Did you even read the article? It was specifying UNSCRUPULOUS painters! And, by the way, the photo at the top was not identified at all. How would anyone know whether it was done by a homeowner or not? Also did you ever stop to think that if a consumer has the knowlege to spot a dishonest contractor then by default he also has the knowlege to identify an honest one as well? And, pardon me, but just because you've never seen something has absolutely nothing to do with whether it has actually happened to someone else. Why would any honest business person be so defensive about the publishing of such useful information? If any painters/painting contractors object to a consumer having this kind of information maybe they are the dishonest ones!
Yes the pricing does change, and quite significantly. I have worked inside the paint industry on counter sales outside sales and application for over 10 years. One thing many people do not understand is, the resins in the paint are more expensive to produce the higher the sheen goes. Therefore the company is at of higher cost making the paint, which in terms they charge more for the paint. I have seen a 15$ variance between flat-semi-gloss it is not uncommon and is not unrealistic to pay more for a higher sheen. Another thing to add is when doing samples on your wall prior to a painter coming is a good idea, however do not do them in huge squares with heavy coats, remember you are just wanting an idea. A lot of times the issue comes up of the paint not covering the sample coats, in fact it is covering quite well, however the paint sample applied is often times much darker than the wall color, creating a contrasting difference from the lighter surrounding wall and the sample placed on the wall. I recommend getting a piece of sheet rock and using it for the samples so you can move around with it etc.

My wife and I just painted the interior of our house with about 6-8 gallons, of $30+ per gallon (meaning the good stuff, non-diluted) with absolutely fantastic results. However we just paid an average of $5 per gallon. Reason...all big box stores have paint, set aside, that has been mixed but not picked up by the customer. They need to sell it quick and if you're not in a hurry (you know well in advance that a room or two need painting and it's not like the roof leaking and needs an immediate fix) you can go to each store when you need other supplies or food, like Walmart (when convenient, driving 20 miles to each is not worth it) and over the course of a month or two, pick out some very nice colors of quality paint. We found perfect colors...not saying they were our first choice but when we opened the can, very nice and some even better than our original picks. Cost to paint the entire house was about $100, with all materials included, period. We had it on the market for a few months to sell, didn't sell, painted the rooms, got 2 offers the day after we finished, took the best one and never looked back.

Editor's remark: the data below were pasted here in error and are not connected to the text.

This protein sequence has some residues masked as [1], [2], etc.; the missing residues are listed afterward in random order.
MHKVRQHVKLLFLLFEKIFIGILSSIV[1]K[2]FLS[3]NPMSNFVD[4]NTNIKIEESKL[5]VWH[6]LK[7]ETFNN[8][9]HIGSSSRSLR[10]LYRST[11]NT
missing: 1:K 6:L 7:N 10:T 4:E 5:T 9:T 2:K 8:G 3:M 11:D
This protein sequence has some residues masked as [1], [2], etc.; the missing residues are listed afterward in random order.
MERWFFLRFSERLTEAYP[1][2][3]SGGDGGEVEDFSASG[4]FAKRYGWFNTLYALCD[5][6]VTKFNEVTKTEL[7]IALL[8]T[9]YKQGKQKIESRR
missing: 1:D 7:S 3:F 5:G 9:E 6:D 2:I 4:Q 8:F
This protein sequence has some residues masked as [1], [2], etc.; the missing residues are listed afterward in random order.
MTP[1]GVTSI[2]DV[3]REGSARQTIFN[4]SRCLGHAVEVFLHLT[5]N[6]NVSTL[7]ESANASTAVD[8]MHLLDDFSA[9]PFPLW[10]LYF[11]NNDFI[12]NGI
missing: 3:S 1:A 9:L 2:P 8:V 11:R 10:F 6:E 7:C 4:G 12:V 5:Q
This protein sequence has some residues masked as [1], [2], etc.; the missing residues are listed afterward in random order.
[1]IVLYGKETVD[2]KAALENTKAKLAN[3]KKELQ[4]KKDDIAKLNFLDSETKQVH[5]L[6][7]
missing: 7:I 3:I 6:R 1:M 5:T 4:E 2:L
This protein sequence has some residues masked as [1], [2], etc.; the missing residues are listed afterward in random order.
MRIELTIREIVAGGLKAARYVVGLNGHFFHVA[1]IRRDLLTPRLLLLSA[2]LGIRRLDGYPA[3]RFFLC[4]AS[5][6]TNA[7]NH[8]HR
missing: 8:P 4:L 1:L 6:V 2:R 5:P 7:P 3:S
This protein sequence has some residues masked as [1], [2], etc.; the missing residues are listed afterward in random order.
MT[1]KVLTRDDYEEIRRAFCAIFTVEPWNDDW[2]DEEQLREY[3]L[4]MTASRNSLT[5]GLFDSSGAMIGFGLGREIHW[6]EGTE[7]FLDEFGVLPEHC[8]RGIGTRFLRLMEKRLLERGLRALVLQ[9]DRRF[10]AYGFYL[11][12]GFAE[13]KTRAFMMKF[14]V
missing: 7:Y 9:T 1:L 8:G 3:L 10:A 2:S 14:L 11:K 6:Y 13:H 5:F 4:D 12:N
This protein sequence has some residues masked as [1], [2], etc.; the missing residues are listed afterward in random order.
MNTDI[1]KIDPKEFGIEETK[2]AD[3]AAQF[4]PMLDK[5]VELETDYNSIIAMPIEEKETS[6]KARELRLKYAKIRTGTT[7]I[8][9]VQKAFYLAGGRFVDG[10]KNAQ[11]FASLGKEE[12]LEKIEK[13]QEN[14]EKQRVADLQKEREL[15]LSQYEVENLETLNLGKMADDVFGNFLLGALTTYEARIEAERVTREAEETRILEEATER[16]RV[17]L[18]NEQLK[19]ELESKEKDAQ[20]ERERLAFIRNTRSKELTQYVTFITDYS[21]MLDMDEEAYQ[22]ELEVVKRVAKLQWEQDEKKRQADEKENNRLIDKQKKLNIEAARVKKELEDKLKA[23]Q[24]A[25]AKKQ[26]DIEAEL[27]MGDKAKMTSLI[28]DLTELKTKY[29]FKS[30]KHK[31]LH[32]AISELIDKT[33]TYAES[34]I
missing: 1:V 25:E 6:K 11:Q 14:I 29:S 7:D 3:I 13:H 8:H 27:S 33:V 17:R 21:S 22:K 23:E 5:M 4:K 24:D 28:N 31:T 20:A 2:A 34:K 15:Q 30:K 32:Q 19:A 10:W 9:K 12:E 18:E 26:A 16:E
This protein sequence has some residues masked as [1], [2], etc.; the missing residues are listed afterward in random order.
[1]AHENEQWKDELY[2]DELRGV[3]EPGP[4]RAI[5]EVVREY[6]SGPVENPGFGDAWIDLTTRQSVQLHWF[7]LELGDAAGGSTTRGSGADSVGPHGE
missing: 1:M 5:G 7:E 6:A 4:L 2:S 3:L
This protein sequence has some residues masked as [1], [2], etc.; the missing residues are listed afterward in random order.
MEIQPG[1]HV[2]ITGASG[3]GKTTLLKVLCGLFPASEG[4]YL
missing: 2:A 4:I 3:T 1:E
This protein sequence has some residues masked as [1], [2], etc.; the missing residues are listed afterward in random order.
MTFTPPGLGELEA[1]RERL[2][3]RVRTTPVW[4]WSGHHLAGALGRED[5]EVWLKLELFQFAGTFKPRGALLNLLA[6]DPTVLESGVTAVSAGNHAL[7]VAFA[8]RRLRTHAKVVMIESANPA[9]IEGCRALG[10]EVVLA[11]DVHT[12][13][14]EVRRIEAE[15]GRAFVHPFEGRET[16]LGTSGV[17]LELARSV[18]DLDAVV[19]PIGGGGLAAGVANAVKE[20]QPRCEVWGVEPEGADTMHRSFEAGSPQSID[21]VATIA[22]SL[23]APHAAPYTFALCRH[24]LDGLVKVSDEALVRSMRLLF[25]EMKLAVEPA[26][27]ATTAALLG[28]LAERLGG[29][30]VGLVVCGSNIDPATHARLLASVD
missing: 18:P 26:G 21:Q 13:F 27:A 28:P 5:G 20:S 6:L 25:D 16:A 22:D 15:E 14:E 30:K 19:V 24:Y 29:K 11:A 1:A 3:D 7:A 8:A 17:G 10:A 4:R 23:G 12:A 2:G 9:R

Hmmm...Intro to E12...looks suspiciously like a freehand angled cut on that contractor saw... Yes, the riving knife might save you from a dangerous kickback...but still a very bad idea.. Why not a 'safety segment' explaining kickback and why you should not do this (styrofoam demo, back side of the blade teeth rising up grabbing the foam and throwing it back at you...)
Recently I had the outside of my home painted. The contractor wrote a good contract, but I failed to realize that some things were not in it. It reminds me of the car dealer who offered a good price on a new car but failed to mention that it did not include tires. My contractor failed to specify that lattice under a porch was included. So the painters did not paint it. To his credit, he did instruct them to paint it when I brought it to his attention. If I had the job to do over again I would look for an individual who came with referrals from happy customers rather than a franchise owner..

Prep. For new work the painter accepts the finish done by the drywall or plaster and once he accepts the work and starts painting he owns any wall repairs. Existing work is a different thing. I take a high intensity light and circle the kinds of defects with chalk so we are all in agreement before they start. Sometimes this results in a higher price and we have to compromise on how much to do...